The French ConneXion @ NVAG (I)
Judging from its tacky title, it is easy to dismiss this exhibition as another blasé attempt by the local institution to promote a diplomatic agenda. To my surprise, it turned out better than expected. Despite its misgivings – “The French link is ambitious. I can’t seem to grasp how the works are ‘connected’”, says a visitor – the show should be commended for exhibiting 81 pieces from the national collection, some of which have been kept in storage for a long time. Curator Ooi Kok Chuen makes do with a limited timeframe, and puts together a decent number of works to occupy the cavernous space and poor ambient lighting in Gallery 2A. Good art helps one sidestep cynical concerns about institutional intent or curatorship, and there are many exhibited works worth a second look here.
|Chew Kiat Lim - Pembebasan (1968)|
Two portraits painted thirty years apart, project sincere and imperfect depictions of artists’ spouses. O Don Peris illustrates the intricate details of his partner’s wedding gown and flower bouquet, yet her calves and shoes are plainly drawn to the point of being farcical. Chia Yu Chian’s take fares better, where colourful flower patterns in the background do not overshadow his wife dressed in blue, but her left arm leaning on the sofa still looks awkward. Twelve works by Yu Chian are on display – more derivative in style include the angular strokes of ‘Jalan di Bandar’ and ‘Wanita – Lady’ which recall Lee Cheng Yong, while his characteristic Fauvist colours and close-up perspective come alive in later works like ‘Still Life with Wine Jar’ and ‘Petition Writer’.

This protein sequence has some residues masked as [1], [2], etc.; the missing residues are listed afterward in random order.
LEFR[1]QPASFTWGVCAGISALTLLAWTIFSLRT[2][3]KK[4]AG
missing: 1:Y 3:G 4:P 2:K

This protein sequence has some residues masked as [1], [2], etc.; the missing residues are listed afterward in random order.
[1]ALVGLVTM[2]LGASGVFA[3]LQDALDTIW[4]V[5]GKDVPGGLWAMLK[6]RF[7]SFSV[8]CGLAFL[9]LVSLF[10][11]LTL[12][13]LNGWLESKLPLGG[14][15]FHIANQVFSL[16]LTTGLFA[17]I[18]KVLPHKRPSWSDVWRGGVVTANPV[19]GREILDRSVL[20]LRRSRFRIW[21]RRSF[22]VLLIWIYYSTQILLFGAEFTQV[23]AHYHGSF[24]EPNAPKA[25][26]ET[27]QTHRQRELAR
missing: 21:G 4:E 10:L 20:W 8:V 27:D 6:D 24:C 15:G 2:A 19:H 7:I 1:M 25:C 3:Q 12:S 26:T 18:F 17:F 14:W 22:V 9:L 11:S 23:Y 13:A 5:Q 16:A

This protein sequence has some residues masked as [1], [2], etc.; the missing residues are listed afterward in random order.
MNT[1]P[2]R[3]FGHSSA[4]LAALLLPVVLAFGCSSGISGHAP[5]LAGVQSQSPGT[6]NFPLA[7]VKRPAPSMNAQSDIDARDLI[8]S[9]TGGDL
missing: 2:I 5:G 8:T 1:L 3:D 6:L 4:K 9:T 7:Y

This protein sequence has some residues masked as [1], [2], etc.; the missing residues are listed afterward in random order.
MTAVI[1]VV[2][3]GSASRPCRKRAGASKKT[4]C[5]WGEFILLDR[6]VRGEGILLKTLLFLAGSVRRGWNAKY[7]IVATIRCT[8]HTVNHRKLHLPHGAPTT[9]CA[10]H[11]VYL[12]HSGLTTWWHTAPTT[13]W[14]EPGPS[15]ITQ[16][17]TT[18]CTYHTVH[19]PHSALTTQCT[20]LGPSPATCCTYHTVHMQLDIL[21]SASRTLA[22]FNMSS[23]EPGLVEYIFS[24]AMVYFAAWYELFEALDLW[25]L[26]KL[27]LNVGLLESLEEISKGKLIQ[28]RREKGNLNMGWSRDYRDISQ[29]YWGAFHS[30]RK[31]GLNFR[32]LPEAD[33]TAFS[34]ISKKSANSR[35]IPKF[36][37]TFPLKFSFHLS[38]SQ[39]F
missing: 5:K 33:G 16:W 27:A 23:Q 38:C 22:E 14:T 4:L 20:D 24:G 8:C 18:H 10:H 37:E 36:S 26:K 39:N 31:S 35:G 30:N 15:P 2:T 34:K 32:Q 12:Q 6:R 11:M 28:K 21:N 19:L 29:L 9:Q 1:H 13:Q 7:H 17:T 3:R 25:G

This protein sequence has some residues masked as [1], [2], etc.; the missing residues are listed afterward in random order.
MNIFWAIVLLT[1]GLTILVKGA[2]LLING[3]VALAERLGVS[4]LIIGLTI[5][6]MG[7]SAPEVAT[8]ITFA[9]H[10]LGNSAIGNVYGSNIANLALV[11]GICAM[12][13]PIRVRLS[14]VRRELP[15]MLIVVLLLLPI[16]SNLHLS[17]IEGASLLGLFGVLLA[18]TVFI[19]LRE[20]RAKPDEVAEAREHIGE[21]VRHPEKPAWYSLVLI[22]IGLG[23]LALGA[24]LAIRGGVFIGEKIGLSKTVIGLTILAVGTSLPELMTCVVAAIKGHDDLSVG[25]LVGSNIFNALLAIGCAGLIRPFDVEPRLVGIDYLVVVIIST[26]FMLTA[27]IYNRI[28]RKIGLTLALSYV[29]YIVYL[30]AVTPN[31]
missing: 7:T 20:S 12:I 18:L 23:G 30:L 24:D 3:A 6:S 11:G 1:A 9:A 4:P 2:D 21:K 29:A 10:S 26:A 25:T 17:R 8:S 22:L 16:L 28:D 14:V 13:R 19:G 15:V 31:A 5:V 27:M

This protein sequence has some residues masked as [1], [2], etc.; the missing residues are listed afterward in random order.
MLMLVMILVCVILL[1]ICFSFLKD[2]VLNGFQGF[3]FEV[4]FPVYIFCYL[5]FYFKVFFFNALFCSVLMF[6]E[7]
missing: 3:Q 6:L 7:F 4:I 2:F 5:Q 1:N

|Chia Yu Chian - Demam Pilihanraya – Election Fever (1978)|
Another vibrant example by Yu Chian is ‘Demam Pilihanraya – Election Fever’. One Chinese aunty donned in yellow clutching a purse, and a Malay lady clad in red carrying a child, stand in front of a wall stuck with Barisan Nasional and Democratic Action Party posters. Coincidental as it is, one cannot help chuckle when looking at this 37-year old painting now. Picasso references manifest in distinct compositions by “the most Francophile” Tan Tong, and in the slit-eyed cow people of Tew Nai Tong. The incomplete painting on an easel in ‘To Be Continued’ by the latter, projects a poignant reminder of these two modern artists, who passed away two years ago. Displayed on the opposite wall are eye-catching works by Loo Foh Sang and Long Thieh Shih, as it becomes obvious that the hanging sequence follows neither a chronological sequence, nor a segregation by medium.
|Tew Nai Tong - To Be Continued (circa 1970s)|
From his essay, subtitled ‘Malaysian and Singapore Artists in France and the Nanyang Nexus’, it can be inferred that Kok Chuen drafted his catalogue essay before assembling the exhibits. Writing in his typical biodata-heavy manner, the curator makes mention of every artist who was artistically influenced during trips to Paris, emphasizing on the majority of students from the Nanyang Academy of Fine Arts who enrolled at the École nationale supérieure des Beaux-Arts. Georgette Chen is cited as an influential figure in maintaining this cross-continent academic link, but in the exhibition she is grouped together with other women artists, whose works are hung within a walled-off section deep within the gallery space. The write-up follows a similar structure, which explains the disorganised feeling when one navigates the exhibition or reads Kok Chuen’s essay.
|Loo Foh Sang – Kota Terbang – Flying Fortress (1968)|
With no Nanyang connection and dated relatively later, Chong Siew Ying’s large creations feel badly out of place, as her shadowy characters remind one of Tan Chin Kuan’s ghoulish figures. Within the awful pink walls hang five paintings by Georgette from the national collection, the earliest acquisition being ‘Rambutan and Mangosteens’. Abundance is signified in overflowing woven baskets, where visual interest draws from fruits laid across the table, and fleshy fillings tempt the hungry observer. In contrast, the older ‘Ikan Kering’ is equally captivating but differ significantly in tone and mood, the dried fishes conjuring up a sense of stale air in a dimly-lit storeroom. Her beautiful portraits render material texture in vibrant tones, a great example being ‘Raiga’ where the brushy background projects the sitter holding onto a turquoise veil...